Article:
Submitter: UK C Panel
Submission Date: 2001-09-07
Source: Clive D.W. Feather <firstname.lastname@example.org>
Subject: mbtowc and partial characters
If mbtowc() is given a partial character (or an escape sequence that isn't a complete character), it returns -1. However, is it supposed to remember the relevant state information or should it ignore it ?
Consider an implementation where the character '\xE' starts an alternate shift state and '\xF' returns to the initial shift state. The wide character encodings are:
|initial shift state:||'x' maps to ASCII codes|
|alternate shift state:||'x' maps to ASCII codes + 0x100|
Starting in the initial shift state,
mbtowc (&wc, "\xEZ", 2);
should return 2 and set wc to 0x15A. However, starting in the initial shift state, consider:
mbtowc (&wc1, "\xE", 1); mbtowc (&wc2, "Z", 1);
I would expect that the first call returns -1, leaving wc1 unaltered, while the second returns 1 and sets wc2 to 0x5A. However, is it permitted for the second to set wc2 to 0x15A ? If so, how is an application meant to use mbtowc ?
[The newer function mbrtowc does not have this problem.]
Suggested Technical Corrigendum
The UK C Panel prefers to add a new return value for this case. To do so, change the main part (see the previous DR) of 126.96.36.199#3 to read:
If s is a null pointer, the mbtowc function returns a nonzero or zero value, if multibyte character encodings, respectively, do or do not have state-dependent encodings. If s is not a null pointer, the mbtowc function returns the first of the following that applies (given the current conversion state):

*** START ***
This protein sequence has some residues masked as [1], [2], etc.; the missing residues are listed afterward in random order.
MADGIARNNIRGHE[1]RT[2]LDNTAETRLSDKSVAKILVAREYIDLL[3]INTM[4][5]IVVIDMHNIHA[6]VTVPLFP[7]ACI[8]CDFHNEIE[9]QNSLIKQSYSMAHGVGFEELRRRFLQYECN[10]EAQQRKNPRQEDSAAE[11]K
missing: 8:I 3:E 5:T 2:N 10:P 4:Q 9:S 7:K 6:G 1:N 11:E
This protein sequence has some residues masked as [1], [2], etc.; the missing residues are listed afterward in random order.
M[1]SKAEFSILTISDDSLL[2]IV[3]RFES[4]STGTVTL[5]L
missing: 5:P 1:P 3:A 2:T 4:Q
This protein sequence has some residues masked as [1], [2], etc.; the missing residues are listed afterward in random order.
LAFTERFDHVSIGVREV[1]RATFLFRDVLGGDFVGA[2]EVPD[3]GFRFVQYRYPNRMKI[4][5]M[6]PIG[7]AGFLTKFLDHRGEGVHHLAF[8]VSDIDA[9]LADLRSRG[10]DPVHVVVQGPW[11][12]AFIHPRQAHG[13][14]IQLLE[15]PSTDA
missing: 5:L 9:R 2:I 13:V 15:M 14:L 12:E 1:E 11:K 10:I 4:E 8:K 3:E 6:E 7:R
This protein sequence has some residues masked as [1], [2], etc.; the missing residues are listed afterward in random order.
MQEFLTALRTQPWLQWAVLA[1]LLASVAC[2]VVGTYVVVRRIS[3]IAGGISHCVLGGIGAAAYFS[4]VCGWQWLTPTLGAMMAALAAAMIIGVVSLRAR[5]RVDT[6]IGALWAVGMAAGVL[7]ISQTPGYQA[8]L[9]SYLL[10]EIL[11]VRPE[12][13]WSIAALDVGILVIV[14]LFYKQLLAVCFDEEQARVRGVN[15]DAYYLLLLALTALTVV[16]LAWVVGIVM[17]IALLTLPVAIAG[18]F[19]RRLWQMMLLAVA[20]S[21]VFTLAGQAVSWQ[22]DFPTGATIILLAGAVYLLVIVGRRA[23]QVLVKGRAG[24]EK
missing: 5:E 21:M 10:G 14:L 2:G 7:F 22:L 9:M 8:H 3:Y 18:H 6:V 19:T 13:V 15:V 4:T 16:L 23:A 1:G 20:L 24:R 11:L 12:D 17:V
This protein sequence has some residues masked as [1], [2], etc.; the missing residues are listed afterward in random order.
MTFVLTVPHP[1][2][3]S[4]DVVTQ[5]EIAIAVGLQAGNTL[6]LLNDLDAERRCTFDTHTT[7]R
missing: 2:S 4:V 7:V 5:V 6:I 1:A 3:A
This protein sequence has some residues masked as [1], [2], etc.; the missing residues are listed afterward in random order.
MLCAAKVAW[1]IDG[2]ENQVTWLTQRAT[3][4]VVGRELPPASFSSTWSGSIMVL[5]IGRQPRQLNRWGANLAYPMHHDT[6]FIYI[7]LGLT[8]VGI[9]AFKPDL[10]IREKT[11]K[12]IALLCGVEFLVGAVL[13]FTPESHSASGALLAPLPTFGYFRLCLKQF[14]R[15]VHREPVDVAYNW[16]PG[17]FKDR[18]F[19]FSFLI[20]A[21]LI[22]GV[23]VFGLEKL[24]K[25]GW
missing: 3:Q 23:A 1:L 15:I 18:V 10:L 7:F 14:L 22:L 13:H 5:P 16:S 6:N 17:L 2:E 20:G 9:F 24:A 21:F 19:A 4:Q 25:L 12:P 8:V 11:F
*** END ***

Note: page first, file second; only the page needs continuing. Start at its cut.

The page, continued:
0 if s points to the null character between 1 and n inclusive if the next n or fewer bytes complete a valid multibyte character (which is the value stored); the value returned is the number of bytes that complete the multibyte character. The value returned will not be greater than that of the MB_CUR_MAX macro. (size_t)(-2) if the next n bytes contribute to an incomplete (but potentially valid) multibyte character, and all n bytes have been processed (no value is stored). (size_t)(-1) if an encoding error occurs, in which case the next n or fewer bytes do not contribute to a complete and valid multibyte character (no value is stored); the value of the macro EILSEQ is stored in errno, and the conversion state is unspecified.
(note that most of this wording comes from mbrtowc) and delete #4.
If this option is unacceptable, then append to 188.8.131.52#2:
If the next multibyte character is incomplete or invalid, the shift state is unaffected and nothing is stored.
The Committee believe the behavior of this example is unspecified. The mbrtowc() function provides a superior migration path, so we are leaving this alone.
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